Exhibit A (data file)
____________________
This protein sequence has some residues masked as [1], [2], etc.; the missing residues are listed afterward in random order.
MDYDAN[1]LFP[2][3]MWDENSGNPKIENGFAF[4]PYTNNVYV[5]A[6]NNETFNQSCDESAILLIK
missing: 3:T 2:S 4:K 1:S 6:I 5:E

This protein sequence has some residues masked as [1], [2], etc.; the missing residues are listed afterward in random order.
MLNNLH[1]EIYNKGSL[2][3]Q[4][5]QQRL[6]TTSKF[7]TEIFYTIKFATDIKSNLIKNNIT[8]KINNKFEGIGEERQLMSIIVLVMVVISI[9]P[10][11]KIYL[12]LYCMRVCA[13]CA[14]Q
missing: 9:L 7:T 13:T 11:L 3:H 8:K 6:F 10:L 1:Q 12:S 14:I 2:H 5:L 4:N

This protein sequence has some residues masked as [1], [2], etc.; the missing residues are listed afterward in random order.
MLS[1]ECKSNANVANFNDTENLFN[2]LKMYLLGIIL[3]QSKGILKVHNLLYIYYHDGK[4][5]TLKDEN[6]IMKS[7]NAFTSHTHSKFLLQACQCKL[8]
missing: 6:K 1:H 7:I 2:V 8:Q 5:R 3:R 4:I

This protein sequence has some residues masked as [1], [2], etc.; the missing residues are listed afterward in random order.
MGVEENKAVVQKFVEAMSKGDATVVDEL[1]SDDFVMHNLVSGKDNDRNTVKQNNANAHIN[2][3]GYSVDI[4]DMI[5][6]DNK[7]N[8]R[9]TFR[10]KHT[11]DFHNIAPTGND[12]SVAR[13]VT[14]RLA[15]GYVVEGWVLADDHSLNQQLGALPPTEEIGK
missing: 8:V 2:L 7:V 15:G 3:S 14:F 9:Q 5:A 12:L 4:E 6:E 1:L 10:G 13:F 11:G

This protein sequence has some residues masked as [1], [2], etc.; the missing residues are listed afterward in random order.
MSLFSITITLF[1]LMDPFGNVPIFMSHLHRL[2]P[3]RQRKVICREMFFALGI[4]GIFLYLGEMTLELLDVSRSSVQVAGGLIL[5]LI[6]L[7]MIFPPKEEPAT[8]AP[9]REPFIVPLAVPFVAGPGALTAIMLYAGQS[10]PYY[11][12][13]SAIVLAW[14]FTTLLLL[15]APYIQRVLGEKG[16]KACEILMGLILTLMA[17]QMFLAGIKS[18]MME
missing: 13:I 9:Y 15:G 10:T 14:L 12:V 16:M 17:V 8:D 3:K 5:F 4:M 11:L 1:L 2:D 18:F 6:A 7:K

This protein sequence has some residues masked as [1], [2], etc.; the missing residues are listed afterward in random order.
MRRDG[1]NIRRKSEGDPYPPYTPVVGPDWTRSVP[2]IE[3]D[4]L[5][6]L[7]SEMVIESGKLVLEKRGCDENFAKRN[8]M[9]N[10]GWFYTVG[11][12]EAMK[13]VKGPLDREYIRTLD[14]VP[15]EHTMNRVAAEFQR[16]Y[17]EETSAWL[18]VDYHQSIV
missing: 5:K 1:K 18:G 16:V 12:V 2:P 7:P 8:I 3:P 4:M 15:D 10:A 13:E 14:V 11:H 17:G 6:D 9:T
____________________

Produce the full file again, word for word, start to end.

This protein sequence has some residues masked as [1], [2], etc.; the missing residues are listed afterward in random order.
MDYDAN[1]LFP[2][3]MWDENSGNPKIENGFAF[4]PYTNNVYV[5]A[6]NNETFNQSCDESAILLIK
missing: 3:T 2:S 4:K 1:S 6:I 5:E

This protein sequence has some residues masked as [1], [2], etc.; the missing residues are listed afterward in random order.
MLNNLH[1]EIYNKGSL[2][3]Q[4][5]QQRL[6]TTSKF[7]TEIFYTIKFATDIKSNLIKNNIT[8]KINNKFEGIGEERQLMSIIVLVMVVISI[9]P[10][11]KIYL[12]LYCMRVCA[13]CA[14]Q
missing: 9:L 7:T 13:T 11:L 3:H 8:K 6:F 10:L 1:Q 12:S 14:I 2:H 5:L 4:N

This protein sequence has some residues masked as [1], [2], etc.; the missing residues are listed afterward in random order.
MLS[1]ECKSNANVANFNDTENLFN[2]LKMYLLGIIL[3]QSKGILKVHNLLYIYYHDGK[4][5]TLKDEN[6]IMKS[7]NAFTSHTHSKFLLQACQCKL[8]
missing: 6:K 1:H 7:I 2:V 8:Q 5:R 3:R 4:I

This protein sequence has some residues masked as [1], [2], etc.; the missing residues are listed afterward in random order.
MGVEENKAVVQKFVEAMSKGDATVVDEL[1]SDDFVMHNLVSGKDNDRNTVKQNNANAHIN[2][3]GYSVDI[4]DMI[5][6]DNK[7]N[8]R[9]TFR[10]KHT[11]DFHNIAPTGND[12]SVAR[13]VT[14]RLA[15]GYVVEGWVLADDHSLNQQLGALPPTEEIGK
missing: 8:V 2:L 7:V 15:G 3:S 14:F 9:Q 5:A 12:L 4:E 6:E 1:L 10:G 13:F 11:G

This protein sequence has some residues masked as [1], [2], etc.; the missing residues are listed afterward in random order.
MSLFSITITLF[1]LMDPFGNVPIFMSHLHRL[2]P[3]RQRKVICREMFFALGI[4]GIFLYLGEMTLELLDVSRSSVQVAGGLIL[5]LI[6]L[7]MIFPPKEEPAT[8]AP[9]REPFIVPLAVPFVAGPGALTAIMLYAGQS[10]PYY[11][12][13]SAIVLAW[14]FTTLLLL[15]APYIQRVLGEKG[16]KACEILMGLILTLMA[17]QMFLAGIKS[18]MME
missing: 13:I 9:Y 15:G 10:T 14:L 12:V 16:M 17:V 8:D 3:K 5:F 4:M 11:L 1:L 2:D 18:F 6:A 7:K

This protein sequence has some residues masked as [1], [2], etc.; the missing residues are listed afterward in random order.
MRRDG[1]NIRRKSEGDPYPPYTPVVGPDWTRSVP[2]IE[3]D[4]L[5][6]L[7]SEMVIESGKLVLEKRGCDENFAKRN[8]M[9]N[10]GWFYTVG[11][12]EAMK[13]VKGPLDREYIRTLD[14]VP[15]EHTMNRVAAEFQR[16]Y[17]EETSAWL[18]VDYHQSIV
missing: 5:K 1:K 18:G 16:V 12:V 2:P 7:P 8:I 3:P 4:M 15:D 10:A 13:E 14:V 11:H 17:G 6:D 9:T